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A Conceptual Muddle: An Empirical Analysis of the Use of 'Sex' and 'Gender' in 'Gender-Specific Medicine' Journals
Umeå University, Faculty of Medicine, Department of Public Health and Clinical Medicine, Family Medicine.
2012 (English)In: PLoS ONE, ISSN 1932-6203, Vol. 7, no 4, e34193- p.Article in journal (Refereed) Published
Abstract [en]

Background: At the same time as there is increasing awareness in medicine of the risks of exaggerating differences between men and women, there is a growing professional movement of 'gender-specific medicine' which is directed towards analysing 'sex' and 'gender' differences. The aim of this article is to empirically explore how the concepts of 'sex' and 'gender' are used in the new field of 'gender-specific medicine', as reflected in two medical journals which are foundational to this relatively new field. Method and Principal Findings: The data consist of all articles from the first issue of each journal in 2004 and an issue published three years later (n = 43). In addition, all editorials over this period were included (n = 61). Quantitative and qualitative content analyses were undertaken by the authors. Less than half of the 104 papers used the concepts of 'sex' and 'gender'. Less than 1 in 10 papers attempted any definition of the concepts. Overall, the given definitions were simple, unspecific and created dualisms between men and women. Almost all papers which used the two concepts did so interchangeably, with any possible interplay between 'sex' and gender' referred to only in six of the papers. Conclusion: The use of the concepts of 'sex' and gender' in 'gender-specific medicine' is conceptually muddled. The simple, dualistic and individualised use of these concepts increases the risk of essentialism and reductivist thinking. It therefore highlights the need to clarify the use of the terms 'sex' and 'gender' in medical research and to develop more effective ways of conceptualising the interplay between 'sex' and 'gender' in relation to different diseases.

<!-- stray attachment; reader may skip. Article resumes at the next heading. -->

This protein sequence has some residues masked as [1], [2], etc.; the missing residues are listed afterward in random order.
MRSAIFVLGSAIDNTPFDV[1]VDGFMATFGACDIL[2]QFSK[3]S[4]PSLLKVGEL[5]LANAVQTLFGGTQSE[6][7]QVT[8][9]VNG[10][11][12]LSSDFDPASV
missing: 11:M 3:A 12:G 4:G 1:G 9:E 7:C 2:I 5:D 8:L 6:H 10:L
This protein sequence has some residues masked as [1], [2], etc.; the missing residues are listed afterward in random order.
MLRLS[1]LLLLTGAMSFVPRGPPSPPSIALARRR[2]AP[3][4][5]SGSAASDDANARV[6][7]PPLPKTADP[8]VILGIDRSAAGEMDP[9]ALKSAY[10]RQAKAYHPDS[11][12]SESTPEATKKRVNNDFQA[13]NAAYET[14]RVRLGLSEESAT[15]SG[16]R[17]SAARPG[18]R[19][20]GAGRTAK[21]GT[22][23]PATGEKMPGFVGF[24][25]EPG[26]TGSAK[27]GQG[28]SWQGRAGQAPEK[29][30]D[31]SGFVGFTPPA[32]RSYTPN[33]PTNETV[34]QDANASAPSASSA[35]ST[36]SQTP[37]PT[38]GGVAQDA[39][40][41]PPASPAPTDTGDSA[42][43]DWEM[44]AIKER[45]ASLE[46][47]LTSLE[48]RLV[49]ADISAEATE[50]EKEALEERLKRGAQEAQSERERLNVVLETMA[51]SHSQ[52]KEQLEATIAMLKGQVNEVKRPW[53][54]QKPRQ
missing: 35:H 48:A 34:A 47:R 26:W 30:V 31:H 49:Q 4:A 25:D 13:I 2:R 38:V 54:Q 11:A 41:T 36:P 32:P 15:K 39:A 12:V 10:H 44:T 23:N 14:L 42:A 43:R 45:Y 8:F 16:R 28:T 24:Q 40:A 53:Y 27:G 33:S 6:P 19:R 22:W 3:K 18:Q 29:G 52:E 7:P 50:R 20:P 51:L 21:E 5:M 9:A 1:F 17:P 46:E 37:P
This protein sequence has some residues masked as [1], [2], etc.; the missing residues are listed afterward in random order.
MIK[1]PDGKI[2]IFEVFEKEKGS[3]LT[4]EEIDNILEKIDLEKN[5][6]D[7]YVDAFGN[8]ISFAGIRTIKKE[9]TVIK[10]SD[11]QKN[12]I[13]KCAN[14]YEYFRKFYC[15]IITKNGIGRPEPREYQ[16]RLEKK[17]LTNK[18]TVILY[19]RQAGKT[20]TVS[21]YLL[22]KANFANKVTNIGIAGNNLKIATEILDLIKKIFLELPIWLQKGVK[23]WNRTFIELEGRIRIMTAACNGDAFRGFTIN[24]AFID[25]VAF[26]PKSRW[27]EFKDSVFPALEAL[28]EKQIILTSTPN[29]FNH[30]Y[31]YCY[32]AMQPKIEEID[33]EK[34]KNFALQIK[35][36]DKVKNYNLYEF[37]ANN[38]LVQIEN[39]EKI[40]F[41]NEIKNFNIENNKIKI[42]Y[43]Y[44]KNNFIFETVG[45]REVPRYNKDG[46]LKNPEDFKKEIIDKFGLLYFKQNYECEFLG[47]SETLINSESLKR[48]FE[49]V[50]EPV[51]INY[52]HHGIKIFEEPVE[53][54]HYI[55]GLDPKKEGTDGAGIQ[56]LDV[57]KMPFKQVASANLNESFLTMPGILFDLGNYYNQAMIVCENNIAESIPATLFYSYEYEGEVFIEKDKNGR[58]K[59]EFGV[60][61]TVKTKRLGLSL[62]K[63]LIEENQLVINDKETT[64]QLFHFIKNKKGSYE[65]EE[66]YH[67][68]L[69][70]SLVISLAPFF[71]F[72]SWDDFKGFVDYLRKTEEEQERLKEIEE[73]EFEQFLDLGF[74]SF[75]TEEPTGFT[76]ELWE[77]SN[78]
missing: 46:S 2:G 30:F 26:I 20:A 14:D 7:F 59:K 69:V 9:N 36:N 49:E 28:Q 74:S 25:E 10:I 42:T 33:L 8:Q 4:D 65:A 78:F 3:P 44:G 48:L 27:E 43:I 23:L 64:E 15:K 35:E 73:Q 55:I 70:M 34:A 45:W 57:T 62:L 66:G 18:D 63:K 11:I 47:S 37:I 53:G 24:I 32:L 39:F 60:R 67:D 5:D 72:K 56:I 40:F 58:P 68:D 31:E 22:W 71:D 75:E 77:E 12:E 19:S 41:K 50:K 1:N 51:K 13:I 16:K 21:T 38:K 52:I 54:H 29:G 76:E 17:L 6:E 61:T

Place, publisher, year, edition, pages
2012. Vol. 7, no 4, e34193- p.
National Category
Medical and Health Sciences Gender Studies
URN: urn:nbn:se:umu:diva-57390DOI: 10.1371/journal.pone.0034193ISI: 000305350600012OAI: diva2:541350
Available from: 2012-07-17 Created: 2012-07-16 Last updated: 2012-07-17Bibliographically approved

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